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Majority of schools looking at redundancies due to funding crisis, largest survey of school leaders shows

Today (Tues 8 Nov), school leaders’ union NAHT releases findings from the largest survey of school leaders ever taken.

The survey, which received responses from more than 11,000 school leaders in England, reveals the desperate cuts schools are having to make in the face of rising costs and government underfunding.

The majority of schools report that they will have to make redundancies next year:

  • Two thirds (66%) say they will have to make teaching assistants redundant or reduce their hours
  • Half (50%) say they are looking at reducing the number of teachers or teaching hours

Paul Whiteman, NAHT general secretary, said: “Schools are being hit by a perfect storm of costs. In attempting to balance their budgets, school leaders are being faced with eye-watering energy bills, spiralling costs to resources and supplies, and the financial impact of an unfunded pay increase this year. With no fat left to cut following a decade of austerity, many thousands of schools are now looking at falling into deficit unless they make swingeing cuts. Education is truly in a perilous state.”

  • More than half (54%) of schools say they will go into deficit this year, unless they make further cuts.
  • Just 5% of schools say they will be able to pay their costs next academic year (23-24) without going into deficit – meaning more than 9 in 10 schools won’t be able to balance their budgets without drastic action.

Since most schools are not permitted to operate a deficit budget, they must make significant cuts to remain in the black.

  • Close to half (47%) of schools said they would be forced to reduce non-educational support and services for children next year. This means cutting back on vital services such as counselling, therapy and mental health support.
  • Over four in ten (44%) said they would have to reduce spending on additional targeted interventions for pupils requiring additional support. This means pupils needing extra help or those with SEND may not get the support they need.
  • A third (31%) said they will have to reduce the number of children receiving tutoring support through the National Tutoring Programme (NTP). This means fewer children receive Covid recovery support.

Mr Whiteman continued: “After a decade of austerity, schools have made all the easy savings already. The only things left to cut are things that will have a real immediate impact on children – and especially those who are already the most disadvantaged and vulnerable. This goes against everything school leaders strive for, and the anger and desperation I am hearing from my members is unprecedented.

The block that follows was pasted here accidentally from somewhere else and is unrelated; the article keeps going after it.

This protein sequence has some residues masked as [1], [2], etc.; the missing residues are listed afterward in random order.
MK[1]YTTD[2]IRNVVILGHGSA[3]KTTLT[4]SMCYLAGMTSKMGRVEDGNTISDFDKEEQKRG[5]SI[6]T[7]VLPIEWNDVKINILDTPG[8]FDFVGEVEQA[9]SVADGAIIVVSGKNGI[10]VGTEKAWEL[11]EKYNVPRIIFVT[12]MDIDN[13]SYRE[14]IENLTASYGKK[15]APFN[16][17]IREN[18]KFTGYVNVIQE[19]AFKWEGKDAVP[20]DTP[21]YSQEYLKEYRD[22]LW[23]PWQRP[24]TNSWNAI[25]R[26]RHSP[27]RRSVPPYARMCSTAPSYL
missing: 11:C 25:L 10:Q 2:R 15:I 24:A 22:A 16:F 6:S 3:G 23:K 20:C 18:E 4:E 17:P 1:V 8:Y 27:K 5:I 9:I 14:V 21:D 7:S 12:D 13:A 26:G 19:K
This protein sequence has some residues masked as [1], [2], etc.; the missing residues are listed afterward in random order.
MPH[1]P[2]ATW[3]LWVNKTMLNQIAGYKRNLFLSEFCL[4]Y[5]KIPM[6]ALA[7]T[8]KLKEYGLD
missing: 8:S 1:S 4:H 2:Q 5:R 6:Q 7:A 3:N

“Schools are finding that they have no option but to make redundancies. A reduction in teaching assistants and teachers will be catastrophic, leading to larger class sizes and less support for children with the greatest needs. This cannot be allowed to happen.

“Schools will no longer be able to afford those crucial services that are there to support pupils – things that children rely on not just for education but for their health and wellbeing. Things like in-school mental health services, counselling, and speech and language therapy. And it’s that extra help for families – especially those hit hardest by the cost-of-living crisis – that schools can no longer afford – things like food for breakfast and help with clothing and laundry.

“Having refused to fund the proposed post-Covid recovery plan last year, this government is effectively abandoning the most vulnerable children in society a second time by decimating the support schools can offer during a renewed time of crisis.

“The responses to this survey represent a significant proportion of the education profession – leaders out there in schools, on the front line, who are seeing the true desperation of the situation at hand. They do not raise the alarm lightly – when they speak, the government must listen. We must see urgent action on education spending ahead of the next Budget update.”

NAHT’s survey was taken between 21st September and 14th October. It received more than 11,000 responses from mostly primary school leaders in England.

School funding is due to be 3% less in real terms in 2024/25 than it was 15 years before in 2010 (IFS).

That equates to a nearly £2billion shortfall (EPI) - £40k for the average primary school (the equivalent of 1 teacher) and £210k in the average secondary school (the equivalent of 4 teachers).

The full list of cuts schools are predicting are:

Actions taken next academic year (2023-24)

 

Reducing the number of teaching assistants (or teaching assistant hours)

66%

Reducing investment in equipment for the school, for example IT equipment

58%

Reducing maintenance and/or capital spending

56%

Reducing investment in CPD

54%

Senior leaders having to take on additional teaching responsibilities

52%

Reducing the number of teachers (or teaching hours)

50%

Reducing energy consumption

51%

Reducing non-educational support and services for children

47%

Reduce spending on additional, targeted interventions for pupils requiring additional support

44%

Reducing the number of administration and other non-classroom support staff (or working hours)

43%

Using school/MAT reserves

43%

Reduction in non-contact time for SENCo / ALNco

35%

Reducing the size of, or restructuring the leadership team

35%

Reduce the number of children receiving tutoring support through the NTP (England only)

31%

No action taken

2%

 

First published 07 November 2022
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